Table 1

Updated and new recommendations regarding prenatal diagnosis and management of CDH7–10 13 16 18 20 26 32 152–154

Antenatal sonographic predictors of neonatal survival include the observed-to-expected lung-to-head ratio (o/e LHR)11–13 and intrathoracic liver herniation.13–15 The o/e LHR should be measured with the trace method (figure 4) between 22 and 32 weeks’ gestational age (GA)13 16 17 in experienced centres.18 19 Severe pulmonary hypoplasia is predicted by an o/e LHR of ≤25% in left CDH and o/e LHR ≤50% for right CDH,20 with estimated survival of ≤30%11 12 21 and 20%20 for left and right CDH, respectively. Moderate pulmonary hypoplasia is defined as an o/e LHR of 26–34% in left CDH. Intrathoracic liver herniation may be challenging to recognise sonographically. As such, stomach position classification has been proposed as a surrogate,22–25 and has been shown to correlate with neonatal mortality and morbidity.23 24 26 Although promising in its simplicity, this prognosticator requires further prospective validation.

Figure 4

Axial section of the fetal chest demonstrating sonographic measurement of the right (RT) lung area using the ‘trace’ method in a fetus with left CDH. The lung area is obtained on a well-optimised cross-section of the fetal chest at the level of the four-chamber view of the heart, by manually tracing the lung perimeters. The lung area is combined with the fetal head circumference to obtain an observed-to-expected lung-to-head ratio. CDH, congenital diaphragmatic hernia; LT, left.

Fetal magnetic resonance imaging (MRI) provides additional prognostic information by assessing the o/e total fetal lung volume (o/e TFLV)27 and quantifying liver herniation.28 29 An o/e TFLV<35% and intrathoracic liver herniation are significant predictors of mortality.11 13 27–29 When compared with ultrasound (US), MRI is more reproducible and is not limited by maternal habitus or fetal position. Additionally, MRI parameters perform better, with greater sensitivity and specificity for survival prediction.30 Based on the protocol from the TOTAL trial,21 as well as current practice in most centres performing fetal tracheal occlusion, the ideal timing for MRI appears to be around 26 weeks since earlier timing may lead to inaccurate measurements. Combined, o/e TFLV and liver herniation demonstrate better predictive value for mortality and need for ECLS.29 Although MRI may be advantageous for prenatal prognostication, US assessment is likely to remain the cornerstone of antenatal prognostication due to its widespread availability. Both imaging modalities should be used together, particularly in high-risk fetuses.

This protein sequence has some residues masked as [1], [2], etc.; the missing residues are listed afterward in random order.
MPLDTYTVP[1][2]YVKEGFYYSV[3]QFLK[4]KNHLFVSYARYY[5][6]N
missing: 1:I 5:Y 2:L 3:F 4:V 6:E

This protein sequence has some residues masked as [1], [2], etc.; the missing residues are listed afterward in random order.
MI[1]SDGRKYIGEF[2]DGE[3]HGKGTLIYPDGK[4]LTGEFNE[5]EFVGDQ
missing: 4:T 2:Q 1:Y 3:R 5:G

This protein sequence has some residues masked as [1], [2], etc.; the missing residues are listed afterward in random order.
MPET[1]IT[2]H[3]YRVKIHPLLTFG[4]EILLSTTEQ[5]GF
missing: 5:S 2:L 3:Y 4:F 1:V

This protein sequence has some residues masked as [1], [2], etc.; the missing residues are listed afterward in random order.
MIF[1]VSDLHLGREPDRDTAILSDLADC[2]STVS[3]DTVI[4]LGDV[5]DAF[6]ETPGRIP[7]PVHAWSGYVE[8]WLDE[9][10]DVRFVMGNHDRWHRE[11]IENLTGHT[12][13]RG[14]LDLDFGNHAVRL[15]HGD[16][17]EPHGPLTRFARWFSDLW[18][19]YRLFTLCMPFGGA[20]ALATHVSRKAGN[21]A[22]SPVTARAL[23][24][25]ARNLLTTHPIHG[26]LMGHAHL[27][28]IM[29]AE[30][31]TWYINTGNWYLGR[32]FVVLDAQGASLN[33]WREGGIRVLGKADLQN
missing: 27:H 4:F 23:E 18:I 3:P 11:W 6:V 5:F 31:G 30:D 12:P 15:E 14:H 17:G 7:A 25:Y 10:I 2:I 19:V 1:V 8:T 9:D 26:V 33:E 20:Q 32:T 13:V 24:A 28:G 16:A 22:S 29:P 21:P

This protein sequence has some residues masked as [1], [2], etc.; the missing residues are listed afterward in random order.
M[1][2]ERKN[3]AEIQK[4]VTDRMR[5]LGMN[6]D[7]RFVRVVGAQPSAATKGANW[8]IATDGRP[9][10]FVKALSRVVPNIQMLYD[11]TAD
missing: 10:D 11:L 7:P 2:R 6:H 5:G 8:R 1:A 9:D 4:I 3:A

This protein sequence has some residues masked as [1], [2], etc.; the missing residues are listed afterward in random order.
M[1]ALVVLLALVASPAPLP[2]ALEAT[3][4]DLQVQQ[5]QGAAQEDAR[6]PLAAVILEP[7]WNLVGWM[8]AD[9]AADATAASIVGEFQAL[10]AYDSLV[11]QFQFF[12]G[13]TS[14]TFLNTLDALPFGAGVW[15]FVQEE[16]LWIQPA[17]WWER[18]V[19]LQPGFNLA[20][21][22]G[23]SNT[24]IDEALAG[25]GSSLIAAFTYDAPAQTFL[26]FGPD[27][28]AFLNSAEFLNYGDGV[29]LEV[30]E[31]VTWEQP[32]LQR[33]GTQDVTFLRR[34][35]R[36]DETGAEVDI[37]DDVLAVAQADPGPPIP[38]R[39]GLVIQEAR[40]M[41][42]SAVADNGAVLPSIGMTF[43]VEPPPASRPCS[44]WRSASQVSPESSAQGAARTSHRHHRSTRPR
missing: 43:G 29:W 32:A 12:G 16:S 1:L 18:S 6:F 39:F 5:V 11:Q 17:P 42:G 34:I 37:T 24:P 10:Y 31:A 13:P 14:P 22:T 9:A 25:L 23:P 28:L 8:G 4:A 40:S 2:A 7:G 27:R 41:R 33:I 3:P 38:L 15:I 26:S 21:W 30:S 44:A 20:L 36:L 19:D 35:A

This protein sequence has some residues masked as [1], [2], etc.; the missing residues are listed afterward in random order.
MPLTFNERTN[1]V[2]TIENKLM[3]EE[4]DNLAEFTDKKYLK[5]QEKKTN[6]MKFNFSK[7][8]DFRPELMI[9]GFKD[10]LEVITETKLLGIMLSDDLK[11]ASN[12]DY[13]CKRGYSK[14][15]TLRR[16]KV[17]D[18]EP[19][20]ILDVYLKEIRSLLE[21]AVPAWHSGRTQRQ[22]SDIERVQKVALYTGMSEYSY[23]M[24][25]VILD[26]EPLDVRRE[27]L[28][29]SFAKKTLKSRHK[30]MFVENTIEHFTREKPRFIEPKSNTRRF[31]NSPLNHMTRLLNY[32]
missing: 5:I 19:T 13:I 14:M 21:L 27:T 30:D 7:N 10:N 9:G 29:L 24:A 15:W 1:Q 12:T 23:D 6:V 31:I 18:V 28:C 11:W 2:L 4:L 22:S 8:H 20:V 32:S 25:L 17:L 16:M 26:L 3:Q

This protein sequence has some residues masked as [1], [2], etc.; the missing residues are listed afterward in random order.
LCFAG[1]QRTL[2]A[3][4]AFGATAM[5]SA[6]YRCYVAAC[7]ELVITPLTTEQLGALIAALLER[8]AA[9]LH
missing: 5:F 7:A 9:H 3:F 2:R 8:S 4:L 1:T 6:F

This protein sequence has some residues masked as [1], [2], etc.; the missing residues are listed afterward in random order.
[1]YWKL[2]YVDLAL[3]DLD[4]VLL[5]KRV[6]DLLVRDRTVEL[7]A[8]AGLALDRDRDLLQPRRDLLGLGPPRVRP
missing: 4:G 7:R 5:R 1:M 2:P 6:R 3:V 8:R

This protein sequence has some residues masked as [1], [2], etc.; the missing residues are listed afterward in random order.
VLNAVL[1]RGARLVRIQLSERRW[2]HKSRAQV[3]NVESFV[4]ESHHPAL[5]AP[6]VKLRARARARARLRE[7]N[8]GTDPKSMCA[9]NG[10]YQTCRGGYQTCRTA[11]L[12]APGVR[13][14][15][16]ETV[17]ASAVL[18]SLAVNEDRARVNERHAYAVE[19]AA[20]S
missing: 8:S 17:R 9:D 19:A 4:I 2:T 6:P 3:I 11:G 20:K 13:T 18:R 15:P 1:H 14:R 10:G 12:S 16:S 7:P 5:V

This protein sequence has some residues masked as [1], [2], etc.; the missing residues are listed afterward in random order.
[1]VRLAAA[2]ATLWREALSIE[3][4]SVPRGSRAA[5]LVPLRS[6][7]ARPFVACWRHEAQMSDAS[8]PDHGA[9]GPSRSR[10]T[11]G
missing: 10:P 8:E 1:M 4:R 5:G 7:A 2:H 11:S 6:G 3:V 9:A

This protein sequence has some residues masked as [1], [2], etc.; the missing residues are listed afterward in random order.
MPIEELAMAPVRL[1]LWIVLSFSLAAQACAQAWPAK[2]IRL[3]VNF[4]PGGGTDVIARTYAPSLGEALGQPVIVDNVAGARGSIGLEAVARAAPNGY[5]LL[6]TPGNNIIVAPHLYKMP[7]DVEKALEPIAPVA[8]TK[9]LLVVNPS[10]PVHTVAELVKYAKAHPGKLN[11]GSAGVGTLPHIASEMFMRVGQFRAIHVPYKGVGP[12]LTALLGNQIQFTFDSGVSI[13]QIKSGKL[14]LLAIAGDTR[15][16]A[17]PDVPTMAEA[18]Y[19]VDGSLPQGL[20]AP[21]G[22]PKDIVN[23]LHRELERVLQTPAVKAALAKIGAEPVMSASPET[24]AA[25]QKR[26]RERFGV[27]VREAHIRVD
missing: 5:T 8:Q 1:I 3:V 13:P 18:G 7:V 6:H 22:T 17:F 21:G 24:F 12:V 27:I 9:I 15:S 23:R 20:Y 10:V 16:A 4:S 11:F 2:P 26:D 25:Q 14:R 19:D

Delivery is recommended in a tertiary care centre with neonatal intensive care unit (NICU) and paediatric surgery expertise in CDH management, as outborn delivery is a significant predictor of mortality.31 Mode of delivery should be determined on usual obstetric grounds, and should be considered between 38 and 39 weeks’ gestation due to reportedly improved survival at 28 days with term delivery.32

Fetal therapy in CDH

Due to the significant morbidity and mortality associated with CDH, fetal interventions aimed at improving lung development in utero have been investigated.33–35 Fetal endoscopic tracheal occlusion (FETO), a minimally invasive percutaneous procedure that prevents egress of fetal fluid and consequent accelerated airway and pulmonary vessel growth, has shown promise.36 In both multicentre and single-centre cohort studies, FETO has demonstrated statistically improved survival for left and right CDH.20 37–40 The Tracheal Occlusion to Accelerate Lung growth (TOTAL) randomised controlled trials (RCTs) evaluated the impact of FETO on survival in isolated left CDH predictive of both moderate (o/e LHR 25–35% or o/e LHR 35–45% with liver herniation)41 and severe (o/e LHR <25%) pulmonary hypoplasia, in comparison with standard neonatal management.21 In the ‘severe’ trial, a significant improvement in survival to discharge (40% vs 15%; p=0.009) was noted with FETO insertion at 27–29 weeks’ gestation compared with expectant management, despite an increased incidence of preterm premature rupture of membranes (PPROM; 47% vs 11%) and preterm birth (75% vs 29%). Despite later FETO at 30–32 weeks’ gestation in the moderate trial, there was also an increased incidence of PPROM (44% vs 12%) and preterm birth (64% vs 22%), without an improvement in survival (63% vs 50%; p=0.06).41 Pooled data from both trials were reanalysed to evaluate the heterogeneity of treatment effect by o/e LHR and GA at balloon insertion, and found no evidence of effect by o/e LHR. Rather, the differences in results between trials were likely due to later balloon insertion in the moderate trial42 (table 2).

Table 2

New recommendations regarding fetal therapy in CDH20 21 39–42 44 45

Based on these studies, FETO is an option for severe, and possibly moderate risk CDH in selected patients, with more research required for its use in infants with moderate CDH. Discussions regarding FETO lend themselves to a shared decision-making approach with families. It is important to consider potential burdens and issues of healthcare access for family and caregivers related to maternal risks, distance and displacement from home for the duration of treatment (since FETO is only offered in very select centres with extensive fetoscopic experience), and the impact on the family unit, particularly with respect to disruption of the support structure, occupation and wages/income. Further studies are also needed to evaluate the impact of prematurity on neonatal morbidity and long-term outcomes following FETO therapy.